Along with additional carriage, the network is also expected to ask operators for an increase in its current license fee of 15 cents to 20 cents per subscriber.

Burke, who joined Bettman and other officials on a conference call to discuss the deal last Thursday, would not say how much of an increase Comcast would seek. Nor is it clear if the network would seek a surcharge for the NHL product.


Operators already say they’re prepared to take a hard line on rate-increase discussions, particularly for a product that’s not in necessarily in high demand at the national level with a majority of subscribers.

“Our perspective is whereas a national game of the week is nice, the real action for hockey is on the regional sports networks that carry the local team games,” said Charter Communications Inc. spokesman Dave Mack. “Unless [OLN] has some big numbers to show for the national games, it will be hard to justify a rate increase.”

Added Italia Commisso Weinand, senior vice president of programming and human resources at Mediacom Communications Corp.: “Why should I increase my costs for something that people were not calling us up to complain about not having? Plus, adding product costs to something that I had already imbedded in other network deals without getting a savings on the other hand isn’t justified.”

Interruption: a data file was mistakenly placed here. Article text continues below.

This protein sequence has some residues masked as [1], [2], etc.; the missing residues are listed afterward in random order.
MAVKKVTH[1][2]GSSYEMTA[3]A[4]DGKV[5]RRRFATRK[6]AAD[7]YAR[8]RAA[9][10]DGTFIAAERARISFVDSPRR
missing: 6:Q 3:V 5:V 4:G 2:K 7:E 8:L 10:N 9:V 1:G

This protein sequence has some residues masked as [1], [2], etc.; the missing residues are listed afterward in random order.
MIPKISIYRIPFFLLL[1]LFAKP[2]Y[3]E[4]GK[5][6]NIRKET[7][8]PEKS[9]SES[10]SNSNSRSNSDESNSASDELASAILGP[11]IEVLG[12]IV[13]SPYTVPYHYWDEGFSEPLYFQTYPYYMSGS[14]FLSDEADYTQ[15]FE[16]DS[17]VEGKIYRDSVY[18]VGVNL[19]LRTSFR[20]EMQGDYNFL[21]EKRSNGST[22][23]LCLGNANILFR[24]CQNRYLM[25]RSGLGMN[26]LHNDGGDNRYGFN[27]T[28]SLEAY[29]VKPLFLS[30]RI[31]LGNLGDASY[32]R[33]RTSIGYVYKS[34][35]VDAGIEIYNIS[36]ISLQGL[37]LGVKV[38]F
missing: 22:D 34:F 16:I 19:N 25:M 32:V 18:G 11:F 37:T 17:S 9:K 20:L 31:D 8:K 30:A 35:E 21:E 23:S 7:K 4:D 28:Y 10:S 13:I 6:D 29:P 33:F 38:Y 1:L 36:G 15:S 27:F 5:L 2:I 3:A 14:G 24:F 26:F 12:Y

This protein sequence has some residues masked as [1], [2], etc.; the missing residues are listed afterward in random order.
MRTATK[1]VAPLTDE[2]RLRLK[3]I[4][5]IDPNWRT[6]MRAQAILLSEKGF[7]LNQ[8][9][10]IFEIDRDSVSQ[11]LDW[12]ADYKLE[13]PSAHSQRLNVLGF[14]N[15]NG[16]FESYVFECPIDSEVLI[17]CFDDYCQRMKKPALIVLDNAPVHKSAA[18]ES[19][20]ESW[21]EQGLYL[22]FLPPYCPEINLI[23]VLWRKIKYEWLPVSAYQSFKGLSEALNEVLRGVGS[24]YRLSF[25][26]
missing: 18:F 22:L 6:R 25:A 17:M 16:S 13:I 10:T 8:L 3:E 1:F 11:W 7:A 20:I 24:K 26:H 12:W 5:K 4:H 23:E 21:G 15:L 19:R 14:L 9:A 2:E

Industry observers believe that the NHL is the first step for OLN in moving beyond the Tour de France, Survivor reruns and competitive bull riding toward acquiring the rights to major professional leagues.

Comcast may now set its sights on acquiring the proposed Thursday/Saturday NFL package, which the league expects to make available sometime after Labor Day. MSO sources believe the one-two punch of NHL and NFL games would significantly boost value for OLN and allow it to command generous license-fee increases.

The NHL agreement calls for OLN to telecast 58 regular season games to air on Monday and Tuesday nights through the 2006-07 season, beginning Oct. 5 with the New York Rangers-Philadelphia Flyers game, according to the network.

OLN’s deal gives it exclusive rights to NHL games on Monday nights. But that won’t kick in until the 2006-07 season, because this year’s schedule has already been set.

Comcast and OLN have an option to extend the deal another year for $72.5 million, with a second option after that for three more years, league sources said.

In addition to regular-season games, OLN will offer “wall-to-wall” coverage of the NHL playoffs and two games from the Stanley Cup Finals.

The network will also telecast a post-game show after each contest.

“I think we can bring a focus to it and some storytelling and coverage that will be something new,” Harvey said. “We’re optimistic about growing the sport.”